Doctoral student studies soybeans to address poverty, hunger

Farida Yasmin, left, with Bao-Hua Song
Tuesday, October 23, 2018

Keeping her native land of Bangladesh close to her heart, Farida Yasmin has come to UNC Charlotte to research the woes of the soybean, which, as a critical global resource, provides more than half of the world’s vegetable oils and proteins.

Yasmin is seeking ways to improve the plant’s resistance to the most devastating pest affecting the soybean worldwide – the soybean cyst nematode, a small plant-parasitic roundworm. Her ultimate goal is to help alleviate hunger and poverty in her home country and worldwide, and to inspire women and girls to pursue STEM careers. She is conducting research as a doctoral student in the lab of Bao-Hua Song, an associate professor in the Department of Biological Sciences.

“I have always appreciated how people in my home country are so dependent upon agriculture for their livelihood,” Yasmin said. “As a granddaughter of an agricultural investor, I have observed very closely how a majority of the people who are dependent upon agricultural sectors are facing challenges.”

Issues include high infestations of insects and diseases that are resistant to current and often expensive pesticides; competition among crops for scarce resources, such as water and nutrients; and other problems, including the impact of climate change. Agriculture is the most important sector of Bangladeshi economy, affecting employment, financial security and access to food.

“A question always goes through my mind. How could this problem be addressed? How could I contribute my knowledge to improve the status of this agricultural sector? I am passionate about learning. I take interest in work that requires learning something in-depth and understanding it to propose solutions or improvisation,” said Yasmin.

Funding from the Schlumberger Foundation, through its prestigious Faculty for the Future Fellows program, is supporting Yasmin’s research, up to $50,000 a year. She and other fellows are expected to return to their home countries after their studies, to contribute to economic, social and technological advancement by strengthening the STEM teaching and research faculties of their home institutions and to pursue positions in the public sector where their newly acquired technical and scientific skills can help provide evidence-based support for STEM policymaking.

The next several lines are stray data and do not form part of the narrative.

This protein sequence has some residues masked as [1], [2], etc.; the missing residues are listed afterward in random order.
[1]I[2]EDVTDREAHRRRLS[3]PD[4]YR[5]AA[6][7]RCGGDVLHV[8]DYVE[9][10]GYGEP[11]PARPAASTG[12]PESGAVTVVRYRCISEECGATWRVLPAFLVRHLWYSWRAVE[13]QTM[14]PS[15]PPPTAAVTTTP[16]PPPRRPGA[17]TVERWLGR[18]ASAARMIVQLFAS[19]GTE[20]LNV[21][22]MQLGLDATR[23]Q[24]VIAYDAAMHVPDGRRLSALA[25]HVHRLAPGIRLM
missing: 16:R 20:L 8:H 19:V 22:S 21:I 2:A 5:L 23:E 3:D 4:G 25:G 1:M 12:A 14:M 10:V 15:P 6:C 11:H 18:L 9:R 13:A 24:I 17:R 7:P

By becoming part of the Song lab, Yasmin has joined a research team that focuses on understanding molecular mechanisms and the evolution of plant biotic and abiotic stress response, using crop wild relatives as study systems. Song and her lab team apply their research in real-world problems, such as crop improvement and human health.

“I am very impressed by Farida’s positive attitude and strong motivation, as well as the clear goal that she has in mind,” Song said. “Farida plans to learn cutting-edge omics technology in crop improvement during her graduate studies at UNC Charlotte. She then plans to returns to her home country to help solve agriculture problems and promote women’s education in science. I believe she will be an excellent role model for girls and women in STEM back in her home country and also while she is here at UNC Charlotte. I am confident that Farida will play an important role in bridging international collaboration in agriculture research."

Scientific advances in whole genome sequencing, combined with “omics” technologies, have improved life science research, including with the soybean. Omics include genomics, transcriptome (a collection of all the gene expressions in a cell or an organism), metabolomics and proteomics. Scientists analyze and mine soybean genomics data as they seek better understanding of how plant traits are regulated. This knowledge will influence plant breeding, with resistance to pests and other stresses in mind.

Yasmin is optimistic that her work will contribute to solutions to help address the economic impact of these pests worldwide. She also hopes to influence policy decisions in Bangladesh and to inspire girls and women to pursue careers in STEM.

“I am trying to reach every corner of my country to promote science,” she said.

Photo (by Lynn Roberson): Farida Yasmin, left, with Bao-Hua Song